Design thinking in its modern understanding came up in 1987 with Peter Rowe's book "Design Thinking", (Rowe, 1991). Peter Rowe was 1992 to 2004 Dean of the Graduate School of Design at Harvard, and chairman of the Urban Planning Design Department, at Harvard University.
In 1991 the design company IDEO showcased their design process which drew heavily on the Stanford curriculum. In Feb. 2002 IDEO founder David Kelley gave a now-famous TED talk where he defined design thinking as a human-centred problem-solution approach with empathy as a key characteristic. And, in 2005 Stanford Univ. d.school started teaching design thinking as a formal method.
“Be empathetic. Try to understand what people really value.”
— David Kelley, IDEO.
Design Thinking = Human-centred Problem-Solution Approach
Design thinking is an agile ideation method, strongly oriented to the user group’s needs of a potential, new product or service. It’s not about finding problems with existing solutions. It’s about unveiling the real customer needs.
"Co-designing products with customers is a better path to success than writing a business plan."
— Eric Ries, The Lean Startup
"Design thinking is a people-centred, collaborative and action orientated way to understand, reframe and solve problems.
It’s less about the look of an item and more about the need that a product or service meets for customers."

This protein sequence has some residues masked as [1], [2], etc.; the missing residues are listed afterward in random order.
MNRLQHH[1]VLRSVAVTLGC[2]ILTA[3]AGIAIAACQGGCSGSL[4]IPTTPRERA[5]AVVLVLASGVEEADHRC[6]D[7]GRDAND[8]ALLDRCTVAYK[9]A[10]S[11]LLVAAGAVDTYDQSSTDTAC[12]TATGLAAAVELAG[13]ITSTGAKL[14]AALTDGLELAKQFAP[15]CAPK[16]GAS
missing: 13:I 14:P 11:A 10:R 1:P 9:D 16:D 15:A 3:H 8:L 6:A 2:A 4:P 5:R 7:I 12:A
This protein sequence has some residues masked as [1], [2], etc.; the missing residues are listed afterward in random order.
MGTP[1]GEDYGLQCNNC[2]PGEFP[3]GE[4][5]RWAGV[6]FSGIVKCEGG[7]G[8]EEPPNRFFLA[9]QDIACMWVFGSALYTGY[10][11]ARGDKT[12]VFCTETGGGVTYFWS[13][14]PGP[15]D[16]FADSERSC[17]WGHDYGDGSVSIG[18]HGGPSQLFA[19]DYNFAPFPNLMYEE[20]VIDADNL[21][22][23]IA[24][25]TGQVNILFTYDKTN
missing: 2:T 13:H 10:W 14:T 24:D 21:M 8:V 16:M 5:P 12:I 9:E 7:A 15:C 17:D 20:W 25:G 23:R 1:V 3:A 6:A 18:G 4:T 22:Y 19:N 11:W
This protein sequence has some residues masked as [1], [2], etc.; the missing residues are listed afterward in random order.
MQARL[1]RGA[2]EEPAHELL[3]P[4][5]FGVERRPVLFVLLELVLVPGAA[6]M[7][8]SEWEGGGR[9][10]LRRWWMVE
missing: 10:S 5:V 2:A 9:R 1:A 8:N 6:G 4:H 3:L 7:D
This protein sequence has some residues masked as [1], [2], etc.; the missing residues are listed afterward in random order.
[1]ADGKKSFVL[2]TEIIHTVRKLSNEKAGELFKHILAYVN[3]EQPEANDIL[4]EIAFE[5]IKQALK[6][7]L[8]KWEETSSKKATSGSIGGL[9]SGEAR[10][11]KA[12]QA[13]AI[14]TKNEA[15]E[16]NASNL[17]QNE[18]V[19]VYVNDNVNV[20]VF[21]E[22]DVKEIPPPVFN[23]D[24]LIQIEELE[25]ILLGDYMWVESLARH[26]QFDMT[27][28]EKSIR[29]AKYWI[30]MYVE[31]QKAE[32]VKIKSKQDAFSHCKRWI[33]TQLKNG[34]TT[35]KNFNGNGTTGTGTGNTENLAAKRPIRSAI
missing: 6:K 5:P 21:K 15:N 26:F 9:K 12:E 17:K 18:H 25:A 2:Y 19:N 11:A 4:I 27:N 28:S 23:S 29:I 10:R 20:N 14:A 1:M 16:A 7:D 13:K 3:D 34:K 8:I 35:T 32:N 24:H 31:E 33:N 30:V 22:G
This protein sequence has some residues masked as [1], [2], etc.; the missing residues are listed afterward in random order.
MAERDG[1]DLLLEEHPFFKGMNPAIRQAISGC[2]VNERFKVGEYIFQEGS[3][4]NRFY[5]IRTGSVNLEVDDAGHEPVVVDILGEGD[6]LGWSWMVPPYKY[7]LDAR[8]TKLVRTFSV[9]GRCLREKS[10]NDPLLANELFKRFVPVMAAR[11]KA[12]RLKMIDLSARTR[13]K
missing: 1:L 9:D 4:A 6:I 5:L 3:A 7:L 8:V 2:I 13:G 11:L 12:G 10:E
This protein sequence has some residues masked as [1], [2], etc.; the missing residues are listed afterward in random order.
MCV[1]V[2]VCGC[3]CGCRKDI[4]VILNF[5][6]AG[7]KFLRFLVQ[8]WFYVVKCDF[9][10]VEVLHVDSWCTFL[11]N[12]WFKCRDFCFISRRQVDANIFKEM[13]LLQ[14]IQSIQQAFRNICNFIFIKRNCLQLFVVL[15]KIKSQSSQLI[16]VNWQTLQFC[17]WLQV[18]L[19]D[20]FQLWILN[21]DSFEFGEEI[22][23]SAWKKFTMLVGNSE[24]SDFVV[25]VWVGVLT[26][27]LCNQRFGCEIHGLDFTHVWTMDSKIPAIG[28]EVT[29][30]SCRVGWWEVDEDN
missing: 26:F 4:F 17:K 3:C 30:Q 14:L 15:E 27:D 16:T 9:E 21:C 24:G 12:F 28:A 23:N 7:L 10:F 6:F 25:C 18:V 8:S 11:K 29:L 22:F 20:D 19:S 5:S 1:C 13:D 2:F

— Murray Cox
"Design Thinking is a mindset. Design Thinking is about having an intentional process in order to get new, relevant solutions that create positive impact. It’s human-centered. It’s collaborative. It’s optimistic. It’s experimental."
— Eleanor Horowitz
The Sweet Spot of Innovation — Two Kinds of Thinking
There are three aspects which make a product, service or solution design successful: desirability, feasibility, and viability. In design thinking, we balance them properly to find the sweet spot of innovation: their intersection.
First, a solution, service, or product must be desirable. It has to fill customers' needs and fit into their lives. The customers need to want it. Another term is the product has to fulfil a certain job (Job to be done) for the customer. Customer desirability is "hiring the product to solve specific interests".
Desirability tests whether our innovation solves the right customer problem.
Second, to be successful, it is not enough that the product or service is wanted. We must also be able to realize the service resp. the product. The feasibility of our solution is about whether or not we are able to implement it in an effective manner. Feasibility not only affects our company’s operational capabilities to implement the product or service, but it also impacts the users’ experiences in a direct way. Remember the two sayings: "Be at the right time at the right place" and "Time must be appropriate."